From the ubiquitous “Do not make nuisance here” to the rare but equally strident “Passing urine strictly prohibited”, the unintended humour in messages dissuading Bangaloreans from relieving their bladders in public is enough to tickle them into wanting to go then and there.
These messages assume that the offenders are literate and erudite enough to see the point. Visual signs forbidding us from smoking, littering or spitting are common in public spaces but I am yet to encounter one that prohibits us from urinating where we shouldn’t. Without a standard mnemonic to guide him (let’s dispense with the gender-neutral language, shall we?), the offender might be baffled when presented with creatively worded variants, especially in an emergency.
I’m curious about how a wall becomes a magnet for micturition. Back when Sulabh complexes and Nirmala Bengaluru toilets were figments of fantasy, public toilets were fortresses of glazed tiles guarded by cows and dogs and hidden behind foothills of garbage and other fragrant surprises. Forget about pay-and-use, most people wouldn’t accept payment to use them. They preferred to commit the deed at a safe distance. In time, the toilet’s circle of influence extended a good fifty feet from the inner sanctum. These communal relief zones also performed another important function – olfactory landmarking.
Before multiplexes stole their thunder, cinema halls had a peculiar way of attracting movie-goers. To catch a movie in an unfamiliar part of town, you just had to let your nose be your GPS. A total newbie to St John’s Road could locate Naga Theatre by the aromatic aura of its environs. Continued patronage over time made the whiff stronger and a connoisseur could easily tell where Annavaru’s latest had completed 100 house-full days.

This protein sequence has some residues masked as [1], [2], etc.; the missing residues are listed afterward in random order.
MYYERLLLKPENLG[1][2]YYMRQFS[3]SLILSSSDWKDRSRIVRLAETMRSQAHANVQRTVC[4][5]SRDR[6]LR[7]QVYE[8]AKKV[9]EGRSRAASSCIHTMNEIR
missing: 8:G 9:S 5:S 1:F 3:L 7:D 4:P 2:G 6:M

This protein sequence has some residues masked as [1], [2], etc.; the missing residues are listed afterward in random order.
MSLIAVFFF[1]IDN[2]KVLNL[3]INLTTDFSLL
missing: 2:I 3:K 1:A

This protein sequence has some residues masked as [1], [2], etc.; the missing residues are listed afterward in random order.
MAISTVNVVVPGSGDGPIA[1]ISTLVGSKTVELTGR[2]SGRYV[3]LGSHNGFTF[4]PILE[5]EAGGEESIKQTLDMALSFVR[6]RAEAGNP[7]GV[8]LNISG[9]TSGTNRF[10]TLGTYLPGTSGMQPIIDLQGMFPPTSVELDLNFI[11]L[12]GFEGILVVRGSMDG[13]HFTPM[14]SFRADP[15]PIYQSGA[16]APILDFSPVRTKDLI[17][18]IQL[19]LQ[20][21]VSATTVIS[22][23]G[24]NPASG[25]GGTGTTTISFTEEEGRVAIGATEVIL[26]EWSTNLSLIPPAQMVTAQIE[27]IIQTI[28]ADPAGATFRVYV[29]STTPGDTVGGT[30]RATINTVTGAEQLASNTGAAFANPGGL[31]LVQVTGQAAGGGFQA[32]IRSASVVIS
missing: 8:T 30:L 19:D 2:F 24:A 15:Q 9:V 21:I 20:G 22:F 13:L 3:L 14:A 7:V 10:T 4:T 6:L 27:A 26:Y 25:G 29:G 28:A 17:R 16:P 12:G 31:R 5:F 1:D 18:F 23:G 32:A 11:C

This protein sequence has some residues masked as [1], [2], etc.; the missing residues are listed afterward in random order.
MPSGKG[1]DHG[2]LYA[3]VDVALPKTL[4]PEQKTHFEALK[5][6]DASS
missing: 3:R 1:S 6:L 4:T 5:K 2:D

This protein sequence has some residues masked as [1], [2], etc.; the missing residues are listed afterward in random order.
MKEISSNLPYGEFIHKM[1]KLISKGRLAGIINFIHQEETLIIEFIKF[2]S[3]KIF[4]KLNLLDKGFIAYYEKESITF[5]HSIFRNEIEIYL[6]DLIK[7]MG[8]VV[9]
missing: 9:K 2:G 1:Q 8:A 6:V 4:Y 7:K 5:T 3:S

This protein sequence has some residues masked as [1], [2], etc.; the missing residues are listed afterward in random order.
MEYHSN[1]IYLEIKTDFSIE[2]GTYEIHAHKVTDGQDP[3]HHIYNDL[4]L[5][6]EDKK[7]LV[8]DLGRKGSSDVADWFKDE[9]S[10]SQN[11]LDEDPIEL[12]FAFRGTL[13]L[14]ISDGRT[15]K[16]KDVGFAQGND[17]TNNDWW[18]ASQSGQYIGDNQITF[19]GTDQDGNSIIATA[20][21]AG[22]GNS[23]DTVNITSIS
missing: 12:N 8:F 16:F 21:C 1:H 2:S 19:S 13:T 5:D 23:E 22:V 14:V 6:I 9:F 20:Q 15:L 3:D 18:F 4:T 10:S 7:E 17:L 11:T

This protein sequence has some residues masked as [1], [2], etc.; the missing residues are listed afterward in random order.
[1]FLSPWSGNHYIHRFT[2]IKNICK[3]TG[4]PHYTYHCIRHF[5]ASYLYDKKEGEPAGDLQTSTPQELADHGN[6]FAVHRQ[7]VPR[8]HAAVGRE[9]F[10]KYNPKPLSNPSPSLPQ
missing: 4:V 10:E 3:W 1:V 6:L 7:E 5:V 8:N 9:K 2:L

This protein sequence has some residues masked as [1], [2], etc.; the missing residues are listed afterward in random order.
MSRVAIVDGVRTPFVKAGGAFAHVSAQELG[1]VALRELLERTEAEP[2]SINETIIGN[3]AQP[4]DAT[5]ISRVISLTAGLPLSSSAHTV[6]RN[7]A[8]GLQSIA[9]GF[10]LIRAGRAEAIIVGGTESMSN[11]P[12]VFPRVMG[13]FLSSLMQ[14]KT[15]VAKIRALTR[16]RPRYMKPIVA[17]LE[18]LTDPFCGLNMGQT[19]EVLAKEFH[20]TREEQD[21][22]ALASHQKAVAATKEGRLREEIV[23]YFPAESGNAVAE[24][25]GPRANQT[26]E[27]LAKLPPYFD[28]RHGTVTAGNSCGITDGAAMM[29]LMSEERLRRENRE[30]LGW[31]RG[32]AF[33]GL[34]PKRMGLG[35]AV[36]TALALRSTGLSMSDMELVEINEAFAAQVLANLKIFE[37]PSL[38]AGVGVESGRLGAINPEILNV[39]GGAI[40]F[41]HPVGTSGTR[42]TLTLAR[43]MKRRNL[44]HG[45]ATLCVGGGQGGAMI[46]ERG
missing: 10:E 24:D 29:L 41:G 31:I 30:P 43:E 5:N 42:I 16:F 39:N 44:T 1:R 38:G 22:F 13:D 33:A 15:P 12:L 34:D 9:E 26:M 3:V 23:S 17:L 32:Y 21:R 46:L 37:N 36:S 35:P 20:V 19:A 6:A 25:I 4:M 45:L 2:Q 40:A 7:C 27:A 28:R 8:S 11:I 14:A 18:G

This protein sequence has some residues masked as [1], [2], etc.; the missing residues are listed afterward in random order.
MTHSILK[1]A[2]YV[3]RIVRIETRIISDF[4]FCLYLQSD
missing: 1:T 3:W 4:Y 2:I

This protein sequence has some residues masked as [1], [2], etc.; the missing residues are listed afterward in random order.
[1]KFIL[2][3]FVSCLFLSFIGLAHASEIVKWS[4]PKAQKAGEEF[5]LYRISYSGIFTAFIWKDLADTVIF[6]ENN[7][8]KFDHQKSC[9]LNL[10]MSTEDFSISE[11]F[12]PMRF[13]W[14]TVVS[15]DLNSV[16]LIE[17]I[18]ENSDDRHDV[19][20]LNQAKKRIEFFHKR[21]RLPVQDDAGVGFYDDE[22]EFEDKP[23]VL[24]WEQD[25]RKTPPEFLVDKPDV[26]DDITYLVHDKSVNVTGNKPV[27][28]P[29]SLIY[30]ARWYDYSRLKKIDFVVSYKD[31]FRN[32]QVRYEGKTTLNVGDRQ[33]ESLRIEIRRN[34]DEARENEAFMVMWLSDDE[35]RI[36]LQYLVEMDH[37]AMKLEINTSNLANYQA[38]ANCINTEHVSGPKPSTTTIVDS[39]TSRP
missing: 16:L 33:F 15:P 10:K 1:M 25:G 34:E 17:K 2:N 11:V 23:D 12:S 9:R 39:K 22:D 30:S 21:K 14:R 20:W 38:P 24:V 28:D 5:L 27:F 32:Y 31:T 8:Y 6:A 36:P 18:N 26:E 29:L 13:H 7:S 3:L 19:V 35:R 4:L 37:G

Clever advertisers have long been clued into this fact and the Bangalorean who has been there and done that knows that he has often been an unwitting captive audience for unsolicited solutions to intensely personal medical problems. The unpretentious advertisements posted on the walls have white lettering on dark backgrounds for easy visibility in poor light, a godsend for second-show addicts.
Some years ago the BBMP deputed special squads to catch civic offenders in the act of littering, dumping garbage and urinating in public places. Noble intent, indeed, but one that sidelines the travails of women, who are assured of neither privacy nor safety as they attend to their needs. There are no clean toilets within miles of a public place, so catching offenders in the act can prove embarrassing for the authorities. That said, how many people care to pay for the privilege of exercising an inevitable bodily function?
Talk is afoot about using hidden cameras to trap the culprits, but we must remember the plight of that poor shop-owner in Alaska. Sick of enduring patrons of the bar next door easing themselves on his shutters after happy hours, he set up a camera and posted the footage on YouTube in the hope that public exposure would shame the culprits. Sadly, his plan backfired when people started doing it for the publicity.
A slippery problem, indeed!
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